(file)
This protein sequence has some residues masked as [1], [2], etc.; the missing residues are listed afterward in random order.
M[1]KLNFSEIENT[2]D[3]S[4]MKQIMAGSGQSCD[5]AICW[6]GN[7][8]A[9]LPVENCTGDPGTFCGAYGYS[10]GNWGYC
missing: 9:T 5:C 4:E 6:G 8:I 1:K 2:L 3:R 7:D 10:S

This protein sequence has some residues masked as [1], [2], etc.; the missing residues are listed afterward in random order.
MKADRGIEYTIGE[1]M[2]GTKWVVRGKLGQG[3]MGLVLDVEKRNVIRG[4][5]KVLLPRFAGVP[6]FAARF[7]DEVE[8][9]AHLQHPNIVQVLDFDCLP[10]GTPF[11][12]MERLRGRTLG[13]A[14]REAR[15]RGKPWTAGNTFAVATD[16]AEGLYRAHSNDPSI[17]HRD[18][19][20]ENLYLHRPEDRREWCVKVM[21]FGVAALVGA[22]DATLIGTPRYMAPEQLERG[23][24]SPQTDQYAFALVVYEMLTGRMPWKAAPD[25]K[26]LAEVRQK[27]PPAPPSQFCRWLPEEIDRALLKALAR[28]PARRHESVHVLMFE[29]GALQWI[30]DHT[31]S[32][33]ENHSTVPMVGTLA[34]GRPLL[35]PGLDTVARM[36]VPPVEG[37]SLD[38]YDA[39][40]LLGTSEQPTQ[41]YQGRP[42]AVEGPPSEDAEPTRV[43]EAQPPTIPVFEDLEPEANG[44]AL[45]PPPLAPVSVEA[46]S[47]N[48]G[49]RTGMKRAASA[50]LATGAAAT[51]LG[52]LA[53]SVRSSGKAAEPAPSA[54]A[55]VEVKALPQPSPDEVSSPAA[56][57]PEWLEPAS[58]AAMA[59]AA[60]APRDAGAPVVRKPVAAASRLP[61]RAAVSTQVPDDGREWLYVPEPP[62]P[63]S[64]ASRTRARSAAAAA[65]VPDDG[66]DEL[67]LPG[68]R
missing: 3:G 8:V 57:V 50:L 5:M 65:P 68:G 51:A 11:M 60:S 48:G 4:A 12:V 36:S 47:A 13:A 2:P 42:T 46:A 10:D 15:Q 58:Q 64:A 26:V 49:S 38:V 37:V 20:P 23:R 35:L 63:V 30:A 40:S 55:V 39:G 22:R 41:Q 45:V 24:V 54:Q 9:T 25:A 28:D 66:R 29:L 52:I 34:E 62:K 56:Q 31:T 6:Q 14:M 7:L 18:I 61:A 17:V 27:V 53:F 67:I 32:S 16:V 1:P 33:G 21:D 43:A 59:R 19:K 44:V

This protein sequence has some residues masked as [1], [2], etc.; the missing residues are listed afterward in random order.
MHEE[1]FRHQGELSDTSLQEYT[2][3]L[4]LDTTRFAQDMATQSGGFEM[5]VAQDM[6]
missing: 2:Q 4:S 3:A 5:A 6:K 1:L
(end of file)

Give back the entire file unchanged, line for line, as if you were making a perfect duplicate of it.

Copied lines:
This protein sequence has some residues masked as [1], [2], etc.; the missing residues are listed afterward in random order.
M[1]KLNFSEIENT[2]D[3]S[4]MKQIMAGSGQSCD[5]AICW[6]GN[7][8]A[9]LPVENCTGDPGTFCGAYGYS[10]GNWGYC
missing: 9:T 5:C 4:E 6:G 8:I 1:K 2:L 3:R 7:D 10:S

This protein sequence has some residues masked as [1], [2], etc.; the missing residues are listed afterward in random order.
MKADRGIEYTIGE[1]M[2]GTKWVVRGKLGQG[3]MGLVLDVEKRNVIRG[4][5]KVLLPRFAGVP[6]FAARF[7]DEVE[8][9]AHLQHPNIVQVLDFDCLP[10]GTPF[11][12]MERLRGRTLG[13]A[14]REAR[15]RGKPWTAGNTFAVATD[16]AEGLYRAHSNDPSI[17]HRD[18][19][20]ENLYLHRPEDRREWCVKVM[21]FGVAALVGA[22]DATLIGTPRYMAPEQLERG[23][24]SPQTDQYAFALVVYEMLTGRMPWKAAPD[25]K[26]LAEVRQK[27]PPAPPSQFCRWLPEEIDRALLKALAR[28]PARRHESVHVLMFE[29]GALQWI[30]DHT[31]S[32][33]ENHSTVPMVGTLA[34]GRPLL[35]PGLDTVARM[36]VPPVEG[37]SLD[38]YDA[39][40]LLGTSEQPTQ[41]YQGRP[42]AVEGPPSEDAEPTRV[43]EAQPPTIPVFEDLEPEANG[44]AL[45]PPPLAPVSVEA[46]S[47]N[48]G[49]RTGMKRAASA[50]LATGAAAT[51]LG[52]LA[53]SVRSSGKAAEPAPSA[54]A[55]VEVKALPQPSPDEVSSPAA[56][57]PEWLEPAS[58]AAMA[59]AA[60]APRDAGAPVVRKPVAAASRLP[61]RAAVSTQVPDDGREWLYVPEPP[62]P[63]S[64]ASRTRARSAAAAA[65]VPDDG[66]DEL[67]LPG[68]R
missing: 3:G 8:V 57:V 50:L 5:M 65:P 68:G 51:A 11:M 60:S 48:G 4:A 12:V 36:S 47:A 13:A 2:P 42:T 46:A 10:D 15:Q 58:Q 64:A 26:V 49:S 38:V 37:V 20:P 23:R 35:L 63:V 30:A 40:S 55:V 39:G 22:R 41:Q 45:V 24:V 54:Q 9:T 25:A 28:D 66:R 29:L 52:I 34:E 62:K 56:Q 31:T 6:Q 14:M 7:L 18:I 61:A 17:V 27:V 53:F 67:I 32:S 16:V 1:P 33:G 21:D 43:A 59:R 19:K 44:V

This protein sequence has some residues masked as [1], [2], etc.; the missing residues are listed afterward in random order.
MHEE[1]FRHQGELSDTSLQEYT[2][3]L[4]LDTTRFAQDMATQSGGFEM[5]VAQDM[6]
missing: 2:Q 4:S 3:A 5:A 6:K 1:L